In late 2017, CES–the tech industry’s enormous annual new-product extravaganza–caught flak from a group called the Gender Avenger which fights to give women a voice in the public arena. That’s because no women were among the six CEOs chosen to give keynote addresses during CES 2018, which was held last January in Las Vegas. It was the second consecutive year with a men-online lineup. The Consumer Technology Association, CES’s organizer, blamed the gender disparity on the shortage of female CEOs among large, well-known tech companies, and pointed out that hundreds of women were among the presenters at the show in non-keynote sessions.
When CES 2019 rolls around next year, however, the week’s first keynote slot–once famously reserved for Microsoft’s Bill Gates each year–will be filled by IBM CEO Ginni Rometty, who also keynoted in 2016. The CTA hasn’t yet announced the other CEOs who will get keynote spots, so there’s a chance Rometty won’t be the only woman onstage. (Remarkably, YouTube CEO Susan Wojcicki seems never to have given a CES keynote.)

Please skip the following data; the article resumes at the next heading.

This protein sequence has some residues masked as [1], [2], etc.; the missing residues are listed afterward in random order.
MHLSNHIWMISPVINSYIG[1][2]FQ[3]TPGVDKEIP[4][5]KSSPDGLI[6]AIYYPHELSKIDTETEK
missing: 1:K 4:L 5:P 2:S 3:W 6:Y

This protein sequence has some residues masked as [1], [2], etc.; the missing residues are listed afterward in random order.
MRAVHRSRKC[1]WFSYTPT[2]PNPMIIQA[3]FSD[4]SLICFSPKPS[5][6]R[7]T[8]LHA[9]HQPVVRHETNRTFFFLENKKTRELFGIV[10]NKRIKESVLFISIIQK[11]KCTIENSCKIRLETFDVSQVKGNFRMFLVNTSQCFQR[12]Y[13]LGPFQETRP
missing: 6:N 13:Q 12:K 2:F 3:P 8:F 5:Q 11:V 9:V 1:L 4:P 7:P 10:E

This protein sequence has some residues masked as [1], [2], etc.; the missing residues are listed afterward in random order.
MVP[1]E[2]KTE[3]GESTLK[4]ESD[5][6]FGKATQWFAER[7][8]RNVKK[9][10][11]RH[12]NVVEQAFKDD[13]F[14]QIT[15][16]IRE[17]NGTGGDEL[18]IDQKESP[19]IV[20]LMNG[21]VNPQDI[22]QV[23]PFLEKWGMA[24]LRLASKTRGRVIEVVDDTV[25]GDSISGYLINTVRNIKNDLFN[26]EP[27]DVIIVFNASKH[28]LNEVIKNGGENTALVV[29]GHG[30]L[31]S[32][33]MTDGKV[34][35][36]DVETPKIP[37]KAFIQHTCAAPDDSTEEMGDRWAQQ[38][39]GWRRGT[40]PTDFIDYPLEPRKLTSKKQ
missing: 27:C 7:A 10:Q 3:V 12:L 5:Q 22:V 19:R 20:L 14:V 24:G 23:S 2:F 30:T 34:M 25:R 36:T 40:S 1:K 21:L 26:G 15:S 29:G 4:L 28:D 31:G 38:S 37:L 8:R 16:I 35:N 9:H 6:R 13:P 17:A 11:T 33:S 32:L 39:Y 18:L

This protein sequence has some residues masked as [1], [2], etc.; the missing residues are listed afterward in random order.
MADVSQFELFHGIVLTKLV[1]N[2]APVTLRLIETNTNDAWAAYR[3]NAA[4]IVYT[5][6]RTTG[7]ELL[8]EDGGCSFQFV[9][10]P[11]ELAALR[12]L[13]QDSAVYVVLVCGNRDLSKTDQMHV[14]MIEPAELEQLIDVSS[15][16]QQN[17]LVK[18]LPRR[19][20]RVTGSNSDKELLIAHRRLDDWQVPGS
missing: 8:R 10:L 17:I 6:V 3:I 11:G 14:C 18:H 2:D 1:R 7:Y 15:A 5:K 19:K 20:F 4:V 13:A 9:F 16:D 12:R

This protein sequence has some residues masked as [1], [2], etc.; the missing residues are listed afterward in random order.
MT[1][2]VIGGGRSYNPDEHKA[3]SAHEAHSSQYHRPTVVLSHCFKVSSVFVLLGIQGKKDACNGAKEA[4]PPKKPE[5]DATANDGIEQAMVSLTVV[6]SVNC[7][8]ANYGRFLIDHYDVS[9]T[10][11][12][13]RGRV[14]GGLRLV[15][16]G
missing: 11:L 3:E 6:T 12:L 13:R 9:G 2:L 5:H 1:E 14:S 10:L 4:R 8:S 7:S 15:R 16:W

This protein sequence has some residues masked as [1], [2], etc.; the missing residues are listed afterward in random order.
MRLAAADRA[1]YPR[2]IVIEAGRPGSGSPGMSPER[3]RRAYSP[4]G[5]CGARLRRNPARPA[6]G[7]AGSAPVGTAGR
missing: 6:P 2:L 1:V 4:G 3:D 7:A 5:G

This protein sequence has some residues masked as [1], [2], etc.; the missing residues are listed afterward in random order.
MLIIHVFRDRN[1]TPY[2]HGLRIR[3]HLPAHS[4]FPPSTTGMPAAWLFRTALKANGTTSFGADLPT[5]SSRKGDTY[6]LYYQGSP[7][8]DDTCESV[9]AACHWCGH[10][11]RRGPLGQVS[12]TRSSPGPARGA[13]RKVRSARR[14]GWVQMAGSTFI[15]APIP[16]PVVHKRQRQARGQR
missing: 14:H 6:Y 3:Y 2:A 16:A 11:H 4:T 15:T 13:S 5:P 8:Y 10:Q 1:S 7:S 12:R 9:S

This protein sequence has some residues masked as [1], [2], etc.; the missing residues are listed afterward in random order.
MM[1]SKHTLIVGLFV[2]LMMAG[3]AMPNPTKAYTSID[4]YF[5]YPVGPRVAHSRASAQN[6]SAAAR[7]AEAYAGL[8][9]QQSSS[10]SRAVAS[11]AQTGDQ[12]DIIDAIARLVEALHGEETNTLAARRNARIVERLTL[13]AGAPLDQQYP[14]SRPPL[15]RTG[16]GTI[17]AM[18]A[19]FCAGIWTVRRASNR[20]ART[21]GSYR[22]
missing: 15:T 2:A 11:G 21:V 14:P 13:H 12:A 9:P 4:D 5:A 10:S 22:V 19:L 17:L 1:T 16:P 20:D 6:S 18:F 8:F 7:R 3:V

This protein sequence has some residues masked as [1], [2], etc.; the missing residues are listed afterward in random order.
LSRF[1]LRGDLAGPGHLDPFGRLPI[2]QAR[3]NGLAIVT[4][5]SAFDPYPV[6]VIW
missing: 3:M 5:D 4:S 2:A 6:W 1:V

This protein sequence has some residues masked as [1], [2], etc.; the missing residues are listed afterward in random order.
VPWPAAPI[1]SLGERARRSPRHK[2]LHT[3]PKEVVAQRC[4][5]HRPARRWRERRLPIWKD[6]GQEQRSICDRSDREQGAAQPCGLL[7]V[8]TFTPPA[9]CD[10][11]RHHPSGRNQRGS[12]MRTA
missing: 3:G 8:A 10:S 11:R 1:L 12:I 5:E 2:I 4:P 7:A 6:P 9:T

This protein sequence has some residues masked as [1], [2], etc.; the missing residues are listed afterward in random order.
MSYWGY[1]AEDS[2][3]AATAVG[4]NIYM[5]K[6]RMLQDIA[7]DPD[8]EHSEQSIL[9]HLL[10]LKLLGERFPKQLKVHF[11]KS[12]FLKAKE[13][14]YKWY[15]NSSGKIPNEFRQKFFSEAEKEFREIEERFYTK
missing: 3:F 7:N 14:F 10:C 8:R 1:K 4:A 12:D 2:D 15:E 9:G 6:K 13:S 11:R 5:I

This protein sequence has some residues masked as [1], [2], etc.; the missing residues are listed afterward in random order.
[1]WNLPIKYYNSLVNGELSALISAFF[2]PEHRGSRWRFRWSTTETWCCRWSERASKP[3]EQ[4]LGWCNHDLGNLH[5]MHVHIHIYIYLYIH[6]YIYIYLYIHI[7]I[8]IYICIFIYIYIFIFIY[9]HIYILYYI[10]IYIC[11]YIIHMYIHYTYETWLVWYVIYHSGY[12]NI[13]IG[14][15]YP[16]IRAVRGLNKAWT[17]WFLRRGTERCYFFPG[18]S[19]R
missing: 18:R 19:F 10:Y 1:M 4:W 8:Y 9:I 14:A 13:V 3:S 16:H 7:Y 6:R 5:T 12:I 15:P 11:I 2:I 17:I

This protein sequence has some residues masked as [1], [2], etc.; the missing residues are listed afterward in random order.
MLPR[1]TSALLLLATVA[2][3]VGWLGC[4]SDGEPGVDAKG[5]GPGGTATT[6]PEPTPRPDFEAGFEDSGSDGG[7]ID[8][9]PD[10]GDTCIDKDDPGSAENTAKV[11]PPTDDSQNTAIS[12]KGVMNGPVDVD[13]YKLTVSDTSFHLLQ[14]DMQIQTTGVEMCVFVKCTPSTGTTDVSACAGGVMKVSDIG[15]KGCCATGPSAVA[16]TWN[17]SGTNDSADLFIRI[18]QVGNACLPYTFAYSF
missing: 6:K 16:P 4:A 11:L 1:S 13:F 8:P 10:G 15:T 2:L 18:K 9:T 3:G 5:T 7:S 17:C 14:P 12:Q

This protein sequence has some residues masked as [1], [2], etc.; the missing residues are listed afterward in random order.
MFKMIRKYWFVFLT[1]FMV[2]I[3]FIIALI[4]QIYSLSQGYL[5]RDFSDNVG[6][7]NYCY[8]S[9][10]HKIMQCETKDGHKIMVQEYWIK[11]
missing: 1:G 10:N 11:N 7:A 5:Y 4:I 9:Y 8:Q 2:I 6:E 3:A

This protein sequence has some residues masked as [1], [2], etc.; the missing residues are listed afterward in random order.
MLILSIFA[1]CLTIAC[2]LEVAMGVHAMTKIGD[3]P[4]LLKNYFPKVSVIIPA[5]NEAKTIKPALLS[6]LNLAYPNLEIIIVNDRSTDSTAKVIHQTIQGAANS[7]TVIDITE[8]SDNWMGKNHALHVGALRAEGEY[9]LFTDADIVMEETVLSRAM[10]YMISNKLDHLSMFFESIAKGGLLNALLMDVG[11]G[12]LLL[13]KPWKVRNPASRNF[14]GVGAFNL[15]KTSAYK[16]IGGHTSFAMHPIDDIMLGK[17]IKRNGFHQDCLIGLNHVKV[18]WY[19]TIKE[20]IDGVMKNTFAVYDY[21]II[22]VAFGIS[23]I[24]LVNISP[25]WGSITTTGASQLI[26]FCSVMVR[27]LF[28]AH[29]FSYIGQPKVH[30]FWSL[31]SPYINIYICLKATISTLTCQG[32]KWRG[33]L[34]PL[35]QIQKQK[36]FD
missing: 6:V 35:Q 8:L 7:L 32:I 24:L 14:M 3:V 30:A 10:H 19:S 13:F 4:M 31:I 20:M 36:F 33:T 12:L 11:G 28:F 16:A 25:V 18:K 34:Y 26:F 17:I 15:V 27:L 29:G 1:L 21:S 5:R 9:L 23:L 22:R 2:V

I persist in believing that CES keynotes are usually so bland and quickly forgotten that (A) being deprived of the opportunity to give one isn’t a tragedy and (B) the CTA should ask smart technologists who aren’t CEOs to give keynotes, which would make the whole exercise more interesting as well as dramatically increasing the pool of women candidates.